As college football enters the home stretch of the regular season, it's only natural to begin looking at potential BCS National Championship Game matchups.
One thing even a casual observer will note is the plethora of new names—both teams and coaches—poised to make a run at their first BCS title at the end of the 2011 season.
So, who are these coaches, and what are their chances of capturing their first championship this season?
If there's one coach that has a résumé as impressive as Chris Petersen and still lacks a national championship, you'll be hard-pressed to find him.
The Boise State Broncos are an unbelievable 68-5 under Petersen, which includes two undefeated seasons and three one-loss seasons to go along with two BCS bowl berths (both wins) and a 3-2 overall bowl record.
Boise State has also won four conference titles in Petersen's five completed seasons, and has never lost a home game.
The Broncos have finished four of the last five seasons ranked in the final AP Top 25 with an average finish of No. 7 in those four years.
There's always the argument against putting Boise State in the BCS title game: The Broncos lack the body of work that some SEC, Big Ten, Big 12, Pac-12 and ACC teams claim. However, at the end of the day, Boise State defeats all comers and is a perfect 2-0 in BCS bowl games.
With a little help this year from the polls, however, it's certainly possible Petersen finds himself in another big BCS game—this time, the biggest of them all.
Mike “I'm a Man!” Gundy's tenure as Oklahoma State has been anything but boring.
Long considered the ugly cousin of Oklahoma football, the Cowboys have come onto the national scene in their own right under Gundy, who took over in 2005.
Under Gundy, the Pokes have matched or improved upon their previous season's record every year, and so far in 2011, they're a perfect 7-0 and find themselves in the No. 3 spot in the latest BCS rankings.
The season isn't a foregone conclusion yet, however, as Oklahoma State still has a number of tough games on its schedule. But with Oklahoma's loss to Texas Tech last week, Oklahoma State has suddenly found itself to be the odds-on favorite in the Big 12.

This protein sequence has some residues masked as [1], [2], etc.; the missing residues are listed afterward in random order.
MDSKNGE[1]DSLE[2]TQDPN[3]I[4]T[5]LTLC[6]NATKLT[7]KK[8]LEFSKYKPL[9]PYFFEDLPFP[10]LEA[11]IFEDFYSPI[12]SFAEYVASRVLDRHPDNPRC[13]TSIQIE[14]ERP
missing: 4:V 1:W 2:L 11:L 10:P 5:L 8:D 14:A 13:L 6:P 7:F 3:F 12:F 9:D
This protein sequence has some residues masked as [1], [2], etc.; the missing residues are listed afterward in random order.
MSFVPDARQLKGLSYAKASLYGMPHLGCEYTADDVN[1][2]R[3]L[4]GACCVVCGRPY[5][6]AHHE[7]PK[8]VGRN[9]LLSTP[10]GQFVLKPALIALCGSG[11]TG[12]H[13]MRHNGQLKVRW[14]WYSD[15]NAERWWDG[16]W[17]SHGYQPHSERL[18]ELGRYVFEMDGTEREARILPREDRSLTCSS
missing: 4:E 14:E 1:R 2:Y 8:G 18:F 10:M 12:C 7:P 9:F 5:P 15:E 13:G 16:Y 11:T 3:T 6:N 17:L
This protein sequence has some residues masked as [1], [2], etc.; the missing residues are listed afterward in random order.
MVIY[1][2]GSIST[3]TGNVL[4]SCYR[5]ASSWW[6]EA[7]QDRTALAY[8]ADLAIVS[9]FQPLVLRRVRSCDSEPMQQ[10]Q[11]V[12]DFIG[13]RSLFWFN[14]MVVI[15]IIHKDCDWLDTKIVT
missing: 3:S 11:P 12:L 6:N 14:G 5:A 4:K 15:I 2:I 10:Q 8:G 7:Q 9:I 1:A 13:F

Gundy's 54-29 overall record (29-23 in the Big 12) is about to get a big shot in the arm as his team closes in on the BCS this season. After last year's 11-2 Oklahoma State team missed out on the BCS, the Cowboys are hungry for some big-time success, and Mike Gundy appears to be the right man at the right time to lead the Cowboys to national prominence.
When the 2011 season began, there weren't too many people picking Clemson for a BCS bowl, much less the BCS National Championship Game.
How times have changed!
Rather than the ACC being a two-team race between Florida State and Virginia Tech, it now appears that Clemson is everyone's pick to win the conference and earn the automatic BCS bid. Perhaps the only question now is to which BCS game will the Tigers be invited.
After Tommy Bowden resigned in the midst of the 2008 season, Dabo Swinney stepped in and has posted a 27-15 record since, which includes a 17-8 ACC mark and the 2009 ACC-Atlantic Division title.
After last year's disappointing 6-7 finish, Clemson wasn't garnering much preseason attention, even in its own part of the country. Much of the media buzz surrounded defending SEC-East champs South Carolina and ACC-favorite Florida State.
However, after guiding his team to an 8-0 start—the program's best since 2000—Swinney's Tigers are the darlings of the south Atlantic region. Continued winning could also make Clemson the darlings of the BCS, especially with three wins over ranked teams already to its credit, with the regular-season finale against South Carolina looming.
If the Tigers benefit from another week or two of BCS shake-ups and can continue their winning ways, don't be surprised if Clemson is right in the midst of national championship talk.
It's not often you get to talk about a first-year head coach making a run for his first BCS championship, but that's exactly the case of David Shaw and the Stanford Cardinal.
After taking over for Jim Harbaugh after the Cardinal's run to the Orange Bowl last season, Shaw has definitely benefited from an impressive team already stocked with a talented roster. There are certainly causes for concern with Stanford, not the least of which is the fact the Cardinal haven't been challenged yet with their most impressive win coming in their only game against a then-ranked opponent (last week at home versus then-No. 22 Washington).